Contract.Requires<ArgumentNullException>(failedNode != null, "The failedNode parameter is null");
    
            Context = context;
            FailedNode = failedNode;
            FailureAction = failureAction;
        }
    
        public void Recover()
        {
            try
            {
                if (FailureAction != null)
                {
                    FailureAction(FailedNode);
                }
    
                BuildTreeItemNode parentNode = FailedNode.Parent;
    
                BuildTreeDisposer.DisposeTree(Context, FailedNode);
    
                if (parentNode != null)
                {
                    parentNode.Children.Remove(FailedNode);
                }
            }
            catch (Exception ex)
            {
                Debug.WriteLine("Recovery failed: " + ex);
            }
        }
    
        protected IBuilderContext Context
        {
            get;
            private set;
        }
    
        protected BuildTreeItemNode FailedNode
        {
            get;
            private set;
        }
    
        protected Action<BuildTreeItemNode> FailureAction
        {
            get;
            private set;
        }
    }
}

The BuildTreeRecovery class allows for a custom action to be invoked. It then cleans up any partial build trees that were successfully created under the failed node and then removes it from its parent. If you assume in the previous example that DependencyA and DependencyB were successfully created before ChildA failed, then BuildTreeRecovery will ensure that ChildA, DependencyA and DependencyB are all disposed and that the failed node (ChildA) is then removed from the build tree.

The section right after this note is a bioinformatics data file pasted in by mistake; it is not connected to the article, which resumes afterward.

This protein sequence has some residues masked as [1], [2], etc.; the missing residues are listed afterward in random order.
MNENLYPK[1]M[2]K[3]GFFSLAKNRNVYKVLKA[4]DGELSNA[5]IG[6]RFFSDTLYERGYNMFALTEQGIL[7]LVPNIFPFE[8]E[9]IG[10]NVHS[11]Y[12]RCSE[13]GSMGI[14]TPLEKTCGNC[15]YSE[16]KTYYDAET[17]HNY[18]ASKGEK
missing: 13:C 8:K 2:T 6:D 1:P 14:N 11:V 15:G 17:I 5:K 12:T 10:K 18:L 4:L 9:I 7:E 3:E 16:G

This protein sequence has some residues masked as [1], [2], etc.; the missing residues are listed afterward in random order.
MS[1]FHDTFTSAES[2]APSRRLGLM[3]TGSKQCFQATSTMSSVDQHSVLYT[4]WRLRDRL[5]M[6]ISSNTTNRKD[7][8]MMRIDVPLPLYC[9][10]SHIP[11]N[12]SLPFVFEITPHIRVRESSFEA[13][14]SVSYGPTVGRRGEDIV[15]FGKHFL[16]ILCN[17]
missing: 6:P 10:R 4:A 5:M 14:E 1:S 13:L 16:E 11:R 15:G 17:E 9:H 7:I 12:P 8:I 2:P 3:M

The final piece missing here is that the BuildTreeTracker class will still have a reference to ChildA being the current node instead of Root when PreBuildUp is invoked for ChildB. This is where the custom action of the recovery class comes in. The BuildTreeTracker.PreBuildUp method has been updated to create the BuildTreeRecovery class and use it in a recovery stack. The action passed to its constructor is a lambda expression that repairs the assignment of the current node in the build tree to be the parent of the failed node.

public override void PreBuildUp(IBuilderContext context)
{
    base.PreBuildUp(context);
    
    if (context == null)
    {
        return;
    }
    
    Boolean nodeCreatedByContainer = context.Existing == null;
    BuildTreeItemNode newTreeNode = new BuildTreeItemNode(context.BuildKey, nodeCreatedByContainer, CurrentBuildNode);
    
    if (CurrentBuildNode != null)
    {
        // This is a child node
        CurrentBuildNode.Children.Add(newTreeNode);
    }
    
    CurrentBuildNode = newTreeNode;
    
    BuildTreeRecovery recovery = new BuildTreeRecovery(context, newTreeNode, failedNode => CurrentBuildNode = failedNode.Parent);
    
    context.RecoveryStack.Add(recovery);
}

Completing the example proposed above, the resultant build tree when ChildA fails to build would be:

  • Root
    • ChildB

While using this recovery class satisfies my optional build requirement for proxy injection, it provides an arguably more important feature. Build trees might fail at anytime and applications may recover from or simply ignore the failures and continue. The partial build trees created in these attempts may have created some references that require disposal but this can never occur because the original BuildTreeTracker code would simply lose track of nodes successfully created in a failed build tree. This solution will ensure that these instances are disposed immediately if the build operation fails.

Written on July 7, 2010